How Do You Solve a Problem Like Valverde?

It’s been more than 24 hours since Valverde did his latest hack job on a brilliant outing by a starting pitcher. And most of Michigan is still pretty furious. I immediately declared myself part of the “Anyone But Valverde” camp, and I stick by that. But now, someone has to figure out the “Anyone” part. The one thing we do know (or hope) is that the Tigers realize they can’t afford to use Papa Grande in the ninth inning ever again. Plenty of articles, blogs, tweets, and Facebook posts have given their opinions, so I might as well throw my two cents in. Here are the five in-house choices, in order from least objectionable to most heinous:

1. Joaquin Benoit: The good news is he’s here, he’s pitching well, and he has closing experience. The bad news is he has a history of bouts with longballitis. Then there’s the fact that he’d be vacating the 8th inning slot.

2. Drew Smyly: He’s young, versatile, pitching well, and has a much better repertoire than the usual closer. The problem with him is similar to the problem with Benoit: vacating the role he currently holds. Not to mention the fact that it could delay and/or harm his development as a closer (although a similar move didn’t seem to hurt Chris Sale). If Benoit gets the nod as closer, Smyly could be be the 7th-8th inning guy.

3. Bruce Rondon: He’s dominating AAA hitters, but he’s still having control issues. the best course, if they bring him up, may be to put him in the 7th-8th inning roles and let him work his way into the closer role, with Benoit or Smyly keeping the spot warm for him.

4. Putkonen/Downs: Neither is the prototypical closer, but both have been effective in long-relief stints at times.

5. Phil Coke: Coke’s 2013 struggles, especially against right-handers, have been well-documented. He’s not the answer any more than Valverde was.

Of course, there’s always the chance that Dombrowski could trade for a closer, or another bullpen arm who would free up one of the above for the role.

My favorite trade targets would be San Diego’s Luke Gregerson or Washington’s Drew Storen. Neither of these is probably realistic. Washington has the depth to trade Storen, but why should they? They’d ask for a lot. Same with Gregerson. He’s young, cheap, and probably San Diego’s closer of the future after they trade Huston Street.

Street is probably available but would cost significant talent, and he’s not having a great year either. Plus, he’s currently hurt.

Jonathan Papelbon might be available, but he’s getting stupid money for the next three years. Of course that money could keep Philly from asking for top prospects (read: Castellanos or Garcia) for him. The other problem is I can’t stand him. But he’d be just what the Tiger bullpen needs.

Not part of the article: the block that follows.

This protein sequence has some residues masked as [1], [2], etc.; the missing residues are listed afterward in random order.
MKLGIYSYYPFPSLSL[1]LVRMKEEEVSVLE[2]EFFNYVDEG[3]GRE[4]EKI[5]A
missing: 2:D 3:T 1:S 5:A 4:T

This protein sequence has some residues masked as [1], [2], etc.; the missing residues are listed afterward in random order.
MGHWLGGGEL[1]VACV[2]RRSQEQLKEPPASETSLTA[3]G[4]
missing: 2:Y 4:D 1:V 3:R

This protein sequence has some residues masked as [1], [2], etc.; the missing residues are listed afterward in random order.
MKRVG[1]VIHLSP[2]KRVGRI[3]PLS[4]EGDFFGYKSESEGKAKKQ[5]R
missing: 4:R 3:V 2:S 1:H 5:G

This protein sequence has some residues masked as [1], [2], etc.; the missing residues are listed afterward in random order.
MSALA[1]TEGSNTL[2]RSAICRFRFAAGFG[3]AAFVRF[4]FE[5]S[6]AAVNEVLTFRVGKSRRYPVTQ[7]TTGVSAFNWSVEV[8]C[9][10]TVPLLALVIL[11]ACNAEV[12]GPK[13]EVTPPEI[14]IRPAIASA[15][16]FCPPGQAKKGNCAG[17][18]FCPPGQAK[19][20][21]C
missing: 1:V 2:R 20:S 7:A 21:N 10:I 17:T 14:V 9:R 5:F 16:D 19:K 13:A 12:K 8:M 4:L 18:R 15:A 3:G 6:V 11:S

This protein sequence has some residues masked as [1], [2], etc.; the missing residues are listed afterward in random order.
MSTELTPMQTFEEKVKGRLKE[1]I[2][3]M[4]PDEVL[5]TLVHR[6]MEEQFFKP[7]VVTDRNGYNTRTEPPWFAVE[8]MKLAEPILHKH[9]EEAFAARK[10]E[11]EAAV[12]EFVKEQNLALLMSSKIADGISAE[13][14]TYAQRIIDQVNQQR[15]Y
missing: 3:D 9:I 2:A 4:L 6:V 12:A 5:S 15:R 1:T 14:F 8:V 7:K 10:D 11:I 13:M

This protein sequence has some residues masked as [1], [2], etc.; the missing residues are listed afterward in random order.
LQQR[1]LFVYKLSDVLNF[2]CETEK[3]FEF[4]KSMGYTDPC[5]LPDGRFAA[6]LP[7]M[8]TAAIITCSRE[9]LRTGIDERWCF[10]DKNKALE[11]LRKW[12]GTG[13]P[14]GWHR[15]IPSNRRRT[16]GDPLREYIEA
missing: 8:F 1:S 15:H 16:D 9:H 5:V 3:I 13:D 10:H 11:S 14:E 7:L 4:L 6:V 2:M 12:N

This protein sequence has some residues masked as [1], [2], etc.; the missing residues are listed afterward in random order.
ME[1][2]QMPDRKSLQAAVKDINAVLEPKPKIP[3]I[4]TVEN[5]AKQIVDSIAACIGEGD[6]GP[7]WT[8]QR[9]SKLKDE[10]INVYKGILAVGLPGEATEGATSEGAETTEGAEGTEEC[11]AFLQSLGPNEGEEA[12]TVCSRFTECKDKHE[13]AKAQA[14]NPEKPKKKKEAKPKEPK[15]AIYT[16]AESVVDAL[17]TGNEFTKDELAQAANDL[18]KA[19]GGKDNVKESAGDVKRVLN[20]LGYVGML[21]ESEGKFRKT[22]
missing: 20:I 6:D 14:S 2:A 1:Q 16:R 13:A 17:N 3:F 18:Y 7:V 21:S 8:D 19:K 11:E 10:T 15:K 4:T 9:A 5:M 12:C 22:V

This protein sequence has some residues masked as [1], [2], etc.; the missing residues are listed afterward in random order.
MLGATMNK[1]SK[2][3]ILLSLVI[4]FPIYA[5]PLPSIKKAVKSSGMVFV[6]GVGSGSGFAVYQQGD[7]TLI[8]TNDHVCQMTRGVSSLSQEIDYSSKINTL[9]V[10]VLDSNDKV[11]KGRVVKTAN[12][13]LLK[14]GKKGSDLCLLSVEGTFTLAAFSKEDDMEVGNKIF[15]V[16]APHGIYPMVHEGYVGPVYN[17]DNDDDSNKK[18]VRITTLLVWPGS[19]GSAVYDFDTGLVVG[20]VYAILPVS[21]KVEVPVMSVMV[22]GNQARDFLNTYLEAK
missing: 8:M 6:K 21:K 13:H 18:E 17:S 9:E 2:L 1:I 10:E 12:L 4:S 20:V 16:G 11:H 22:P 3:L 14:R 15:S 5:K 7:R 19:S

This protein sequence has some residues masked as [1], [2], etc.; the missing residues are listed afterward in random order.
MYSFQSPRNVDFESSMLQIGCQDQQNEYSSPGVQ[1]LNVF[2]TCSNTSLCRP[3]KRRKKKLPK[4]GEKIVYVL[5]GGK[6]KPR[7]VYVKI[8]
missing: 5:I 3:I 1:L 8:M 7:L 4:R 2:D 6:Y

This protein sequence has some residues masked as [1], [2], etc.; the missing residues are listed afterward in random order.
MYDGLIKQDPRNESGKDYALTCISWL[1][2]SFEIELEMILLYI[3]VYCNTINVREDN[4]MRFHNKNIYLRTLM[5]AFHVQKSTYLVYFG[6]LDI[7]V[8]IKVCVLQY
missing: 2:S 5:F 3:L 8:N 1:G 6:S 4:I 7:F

Brian Wilson‘s name occasionally floats into the conversation, but no one is sure how healthy his arm is. Not to mention that he’s an attention-craving loon.

The other closers or possible-closers that the non-contenders may offer up would surely cost the cream of the farm system crop.

So we’re back to the question of who will close for the Tigers. The only answer anyone (except Leyland) is sure of is “Anyone but Valverde.”

I wonder if Todd Jones is busy…

When the Tigers made the score 6-1 and the end of the fifth inning rolled around, I started to hope the rain would start up again. And I NEVER want a game to end early, especially when I’m listening at work. I’m sure the hearty fans who were there today agreed with me. But I’m also pretty sure the reason was completely different. They wanted to be able to feel their extremities again. I wanted to avoid an appearance by the Tigers’ bullpen.

I waited a bit to write this, so I could calm down some. But I’m still steamed. Toronto wrapped this one up in a bow and handed it to the Tigers, who promptly said “No, really. You’re too kind. We can’t accept this.” Villareal continued his hate-hate relationship with the strike zone and walked the only three batters he faced, all of whom scored on Mark DeRosa’s double. He was allowed to walk the bases loaded because the rest of Leyland’s bullpen has been, to put it nicely, inconsistent. Dotel took over and decided that batting practice fastballs were the way to go. Although he did make what will no doubt be a highlight show staple with his five-hole play on a comebacker. At least he didn’t break his arm.

The bullpen issues, like the ones in Minnesota, could probably be attributed to the crappy weather conditions. It sure looked like Toronto’s pitchers were affected as well. I really want to reserve judgement on this crew until there’s a bigger sample size and more baseball-conducive weather. But I’m a fan. And I’m angry, and right now I want Villareal sent as far from a major league pitcher’s mound as possible.

Porcello pitched well, but needs to start finishing off his good outings. And I hate to harp on it, because they scored six runs, but the offense once again squandered chances to cash in on seemingly ripe RBI situations.

I know it’s early, and since they left Minneapolis, they’ve played pretty well, but games like this one reminded me too much of last year’s early-to-midseason struggles, and I really don’t want to go through that again.

I wonder if Todd Jones is busy…